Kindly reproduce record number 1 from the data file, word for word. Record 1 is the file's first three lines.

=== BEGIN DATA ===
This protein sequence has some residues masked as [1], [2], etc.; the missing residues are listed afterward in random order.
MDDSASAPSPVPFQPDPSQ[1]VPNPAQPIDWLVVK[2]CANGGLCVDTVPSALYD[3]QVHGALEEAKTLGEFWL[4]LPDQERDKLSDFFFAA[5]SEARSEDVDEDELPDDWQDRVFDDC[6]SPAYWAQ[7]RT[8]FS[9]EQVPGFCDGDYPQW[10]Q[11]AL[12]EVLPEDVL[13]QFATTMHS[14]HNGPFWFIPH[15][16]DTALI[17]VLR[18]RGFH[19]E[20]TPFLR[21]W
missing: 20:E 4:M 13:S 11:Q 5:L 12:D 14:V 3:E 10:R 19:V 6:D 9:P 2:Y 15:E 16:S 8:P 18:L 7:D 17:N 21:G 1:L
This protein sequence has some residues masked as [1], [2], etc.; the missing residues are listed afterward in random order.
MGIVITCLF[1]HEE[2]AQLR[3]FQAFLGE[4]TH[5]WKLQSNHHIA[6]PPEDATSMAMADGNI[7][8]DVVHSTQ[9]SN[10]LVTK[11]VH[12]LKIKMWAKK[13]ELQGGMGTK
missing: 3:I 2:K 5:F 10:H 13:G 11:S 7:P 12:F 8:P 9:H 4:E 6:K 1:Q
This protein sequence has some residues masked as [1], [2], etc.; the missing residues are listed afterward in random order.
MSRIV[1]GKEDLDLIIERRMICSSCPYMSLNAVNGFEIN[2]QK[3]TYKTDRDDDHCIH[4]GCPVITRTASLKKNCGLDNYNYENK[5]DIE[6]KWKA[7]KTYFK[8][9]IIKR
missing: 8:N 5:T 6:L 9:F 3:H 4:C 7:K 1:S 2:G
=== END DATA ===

This protein sequence has some residues masked as [1], [2], etc.; the missing residues are listed afterward in random order.
MDDSASAPSPVPFQPDPSQ[1]VPNPAQPIDWLVVK[2]CANGGLCVDTVPSALYD[3]QVHGALEEAKTLGEFWL[4]LPDQERDKLSDFFFAA[5]SEARSEDVDEDELPDDWQDRVFDDC[6]SPAYWAQ[7]RT[8]FS[9]EQVPGFCDGDYPQW[10]Q[11]AL[12]EVLPEDVL[13]QFATTMHS[14]HNGPFWFIPH[15][16]DTALI[17]VLR[18]RGFH[19]E[20]TPFLR[21]W
missing: 20:E 4:M 13:S 11:Q 5:L 12:D 14:V 3:E 10:R 19:V 6:D 9:P 2:Y 15:E 16:S 8:P 18:L 7:D 17:N 21:G 1:L